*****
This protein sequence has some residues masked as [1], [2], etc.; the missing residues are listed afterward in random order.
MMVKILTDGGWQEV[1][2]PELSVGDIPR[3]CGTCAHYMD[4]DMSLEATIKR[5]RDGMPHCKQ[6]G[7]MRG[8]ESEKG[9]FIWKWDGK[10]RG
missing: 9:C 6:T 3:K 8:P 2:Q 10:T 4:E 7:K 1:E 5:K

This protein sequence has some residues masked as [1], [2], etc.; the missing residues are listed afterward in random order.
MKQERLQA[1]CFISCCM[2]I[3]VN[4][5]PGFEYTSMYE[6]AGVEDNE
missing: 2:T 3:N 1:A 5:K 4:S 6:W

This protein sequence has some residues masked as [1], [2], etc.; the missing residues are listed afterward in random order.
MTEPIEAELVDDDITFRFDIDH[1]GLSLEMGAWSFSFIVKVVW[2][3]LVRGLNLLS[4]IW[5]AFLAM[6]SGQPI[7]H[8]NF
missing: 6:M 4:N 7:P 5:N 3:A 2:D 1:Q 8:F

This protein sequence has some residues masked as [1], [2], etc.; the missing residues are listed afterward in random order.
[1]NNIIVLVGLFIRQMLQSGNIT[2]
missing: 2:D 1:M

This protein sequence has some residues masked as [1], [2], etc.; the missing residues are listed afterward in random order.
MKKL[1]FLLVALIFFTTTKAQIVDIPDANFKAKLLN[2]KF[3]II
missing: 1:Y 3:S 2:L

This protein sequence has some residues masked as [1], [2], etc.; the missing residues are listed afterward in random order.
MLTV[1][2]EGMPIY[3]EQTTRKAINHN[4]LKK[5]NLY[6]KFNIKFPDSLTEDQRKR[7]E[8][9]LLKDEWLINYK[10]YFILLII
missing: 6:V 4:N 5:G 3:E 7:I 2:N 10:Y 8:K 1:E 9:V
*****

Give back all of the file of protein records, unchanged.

This protein sequence has some residues masked as [1], [2], etc.; the missing residues are listed afterward in random order.
MMVKILTDGGWQEV[1][2]PELSVGDIPR[3]CGTCAHYMD[4]DMSLEATIKR[5]RDGMPHCKQ[6]G[7]MRG[8]ESEKG[9]FIWKWDGK[10]RG
missing: 9:C 6:T 3:K 8:P 2:Q 10:T 4:E 7:K 1:E 5:K

This protein sequence has some residues masked as [1], [2], etc.; the missing residues are listed afterward in random order.
MKQERLQA[1]CFISCCM[2]I[3]VN[4][5]PGFEYTSMYE[6]AGVEDNE
missing: 2:T 3:N 1:A 5:K 4:S 6:W

This protein sequence has some residues masked as [1], [2], etc.; the missing residues are listed afterward in random order.
MTEPIEAELVDDDITFRFDIDH[1]GLSLEMGAWSFSFIVKVVW[2][3]LVRGLNLLS[4]IW[5]AFLAM[6]SGQPI[7]H[8]NF
missing: 6:M 4:N 7:P 5:N 3:A 2:D 1:Q 8:F

This protein sequence has some residues masked as [1], [2], etc.; the missing residues are listed afterward in random order.
[1]NNIIVLVGLFIRQMLQSGNIT[2]
missing: 2:D 1:M

This protein sequence has some residues masked as [1], [2], etc.; the missing residues are listed afterward in random order.
MKKL[1]FLLVALIFFTTTKAQIVDIPDANFKAKLLN[2]KF[3]II
missing: 1:Y 3:S 2:L

This protein sequence has some residues masked as [1], [2], etc.; the missing residues are listed afterward in random order.
MLTV[1][2]EGMPIY[3]EQTTRKAINHN[4]LKK[5]NLY[6]KFNIKFPDSLTEDQRKR[7]E[8][9]LLKDEWLINYK[10]YFILLII
missing: 6:V 4:N 5:G 3:E 7:I 2:N 10:Y 8:K 1:E 9:V